Write grants.  Rewrite grants.  Secure funding.  Design instruments.  Order parts.  Borrow tools.  Send countless e-mails.  Listen to hours of NASA telecons.  Borrow equipment.  Return parts and order different parts.  Build instruments.  Buy what field gear I can afford.  Borrow the rest.  Test equipment.  Buy food.  Get field permits.  Custom build more equipment just to get our equipment working together.  Get SAR insurance.  Ship gear through the US Air Nat'l Guard.  Book flights.  Secure accommodations in Kangerlussuaq, Greenland.  I'll spare you the bloody details, but it took a helluva lot of work to get this together.

Liam and I building instruments in the basement of the NSICD (Nat'l Snow & Ice Data Center), Boulder, CO:


Dr. Tad Pfeffer and I testing an old SIPRE ice drill loaned from the US Army (thanks uncle Sam!), outside Nederland, CO:


Packing boxes to Kanger with Customs documents attached, a month before leaving ourselves:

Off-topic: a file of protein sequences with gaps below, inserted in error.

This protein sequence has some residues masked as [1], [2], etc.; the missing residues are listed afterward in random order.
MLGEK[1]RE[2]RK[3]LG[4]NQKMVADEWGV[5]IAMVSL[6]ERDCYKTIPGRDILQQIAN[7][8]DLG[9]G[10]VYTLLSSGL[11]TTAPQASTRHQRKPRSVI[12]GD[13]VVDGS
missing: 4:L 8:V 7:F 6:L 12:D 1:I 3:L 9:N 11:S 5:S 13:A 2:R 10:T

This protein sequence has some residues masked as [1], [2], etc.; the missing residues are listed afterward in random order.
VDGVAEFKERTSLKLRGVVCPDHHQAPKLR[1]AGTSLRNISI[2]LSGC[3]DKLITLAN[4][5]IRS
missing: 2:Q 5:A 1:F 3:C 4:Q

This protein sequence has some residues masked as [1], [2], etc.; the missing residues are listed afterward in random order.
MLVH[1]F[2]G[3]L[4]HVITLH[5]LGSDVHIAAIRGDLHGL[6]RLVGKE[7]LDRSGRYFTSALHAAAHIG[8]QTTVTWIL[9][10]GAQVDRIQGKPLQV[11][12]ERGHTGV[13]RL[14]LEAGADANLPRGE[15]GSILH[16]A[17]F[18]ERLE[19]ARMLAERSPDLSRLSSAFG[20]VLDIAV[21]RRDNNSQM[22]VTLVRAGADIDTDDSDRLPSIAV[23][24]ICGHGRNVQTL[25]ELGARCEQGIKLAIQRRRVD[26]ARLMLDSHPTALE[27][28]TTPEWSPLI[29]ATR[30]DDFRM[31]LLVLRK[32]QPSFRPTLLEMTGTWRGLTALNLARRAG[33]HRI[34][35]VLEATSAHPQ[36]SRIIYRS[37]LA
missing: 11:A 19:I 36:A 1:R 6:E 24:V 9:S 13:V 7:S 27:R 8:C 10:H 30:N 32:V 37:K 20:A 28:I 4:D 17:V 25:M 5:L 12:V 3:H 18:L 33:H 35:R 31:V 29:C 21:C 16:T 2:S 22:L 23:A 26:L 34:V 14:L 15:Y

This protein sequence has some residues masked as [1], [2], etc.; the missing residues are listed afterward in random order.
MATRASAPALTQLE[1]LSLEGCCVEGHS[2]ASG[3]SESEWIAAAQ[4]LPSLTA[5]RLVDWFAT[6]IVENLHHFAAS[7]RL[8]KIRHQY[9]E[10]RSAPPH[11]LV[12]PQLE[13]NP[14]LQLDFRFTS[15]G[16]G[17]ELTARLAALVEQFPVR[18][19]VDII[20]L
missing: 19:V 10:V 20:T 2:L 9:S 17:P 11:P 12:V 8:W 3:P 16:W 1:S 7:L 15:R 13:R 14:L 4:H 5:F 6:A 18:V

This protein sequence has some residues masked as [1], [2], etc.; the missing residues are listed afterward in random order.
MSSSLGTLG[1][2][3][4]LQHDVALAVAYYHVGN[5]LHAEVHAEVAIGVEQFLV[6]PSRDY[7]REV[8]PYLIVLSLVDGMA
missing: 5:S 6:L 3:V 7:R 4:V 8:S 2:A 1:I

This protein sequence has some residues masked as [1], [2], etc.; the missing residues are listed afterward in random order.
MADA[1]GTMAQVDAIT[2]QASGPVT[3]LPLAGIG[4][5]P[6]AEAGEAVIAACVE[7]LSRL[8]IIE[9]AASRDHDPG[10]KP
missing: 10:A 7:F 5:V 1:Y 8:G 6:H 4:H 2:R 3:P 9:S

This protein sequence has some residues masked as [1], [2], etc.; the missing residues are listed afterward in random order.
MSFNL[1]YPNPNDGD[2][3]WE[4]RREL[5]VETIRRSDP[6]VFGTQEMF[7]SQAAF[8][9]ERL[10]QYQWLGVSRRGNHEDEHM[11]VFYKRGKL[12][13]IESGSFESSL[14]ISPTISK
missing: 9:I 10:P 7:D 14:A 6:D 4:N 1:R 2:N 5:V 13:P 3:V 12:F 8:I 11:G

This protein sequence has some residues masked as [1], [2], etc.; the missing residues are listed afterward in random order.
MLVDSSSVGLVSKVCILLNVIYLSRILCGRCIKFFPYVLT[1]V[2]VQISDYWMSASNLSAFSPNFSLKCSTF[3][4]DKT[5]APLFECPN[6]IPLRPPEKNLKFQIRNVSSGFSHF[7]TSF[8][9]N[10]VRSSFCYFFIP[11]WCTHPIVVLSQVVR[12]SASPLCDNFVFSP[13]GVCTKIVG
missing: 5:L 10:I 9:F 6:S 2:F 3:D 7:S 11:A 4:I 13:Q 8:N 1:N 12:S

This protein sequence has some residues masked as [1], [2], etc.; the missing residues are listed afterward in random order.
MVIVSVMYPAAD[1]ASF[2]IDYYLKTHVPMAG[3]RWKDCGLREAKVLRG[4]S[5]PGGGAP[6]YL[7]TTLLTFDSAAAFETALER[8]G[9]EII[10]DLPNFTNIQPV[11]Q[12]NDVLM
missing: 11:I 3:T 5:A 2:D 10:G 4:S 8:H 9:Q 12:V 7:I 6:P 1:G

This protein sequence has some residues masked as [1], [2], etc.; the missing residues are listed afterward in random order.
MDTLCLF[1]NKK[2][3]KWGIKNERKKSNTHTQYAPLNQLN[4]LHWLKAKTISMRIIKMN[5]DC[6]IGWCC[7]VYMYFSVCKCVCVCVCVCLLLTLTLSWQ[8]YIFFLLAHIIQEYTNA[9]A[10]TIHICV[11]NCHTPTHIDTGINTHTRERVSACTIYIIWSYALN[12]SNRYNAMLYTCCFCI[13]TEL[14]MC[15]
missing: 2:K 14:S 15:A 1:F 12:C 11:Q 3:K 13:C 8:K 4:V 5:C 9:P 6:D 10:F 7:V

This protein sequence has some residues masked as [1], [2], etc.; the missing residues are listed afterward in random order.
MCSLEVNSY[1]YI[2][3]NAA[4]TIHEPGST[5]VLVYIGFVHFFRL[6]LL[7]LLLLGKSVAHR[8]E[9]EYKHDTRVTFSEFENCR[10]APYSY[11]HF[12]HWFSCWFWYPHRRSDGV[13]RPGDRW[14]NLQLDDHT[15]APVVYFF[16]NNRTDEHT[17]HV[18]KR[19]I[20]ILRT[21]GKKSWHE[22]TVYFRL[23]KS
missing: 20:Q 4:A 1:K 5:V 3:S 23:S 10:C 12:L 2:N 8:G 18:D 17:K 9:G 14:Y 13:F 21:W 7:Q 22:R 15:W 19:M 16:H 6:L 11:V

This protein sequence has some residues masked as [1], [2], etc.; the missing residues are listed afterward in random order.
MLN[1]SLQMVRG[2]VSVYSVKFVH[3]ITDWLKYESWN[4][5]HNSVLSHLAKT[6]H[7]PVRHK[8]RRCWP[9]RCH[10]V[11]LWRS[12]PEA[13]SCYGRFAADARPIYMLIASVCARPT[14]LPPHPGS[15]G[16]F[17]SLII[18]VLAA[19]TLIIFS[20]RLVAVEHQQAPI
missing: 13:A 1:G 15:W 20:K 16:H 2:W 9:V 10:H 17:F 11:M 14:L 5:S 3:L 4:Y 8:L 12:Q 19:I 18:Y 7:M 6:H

One week before flying to Greenland, Liam--my partner in crime and the voice of Greenlandic experience on our team--drops out due to dental/medical complications.  The trip is almost torpedoed; I can't drill those cores alone.  But I get assurance from GEUS (the Geological Survey of Denmark and Greenland, whom we've teamed up with for this expedition) that they will help with our efforts as much as possible.  There are enough people along to cover the tasks, weather willing.  I can come alone, so long as I don't f*** anything up.  Whoo-boy, no pressure there... let's go! :O

April 25-26:  Travel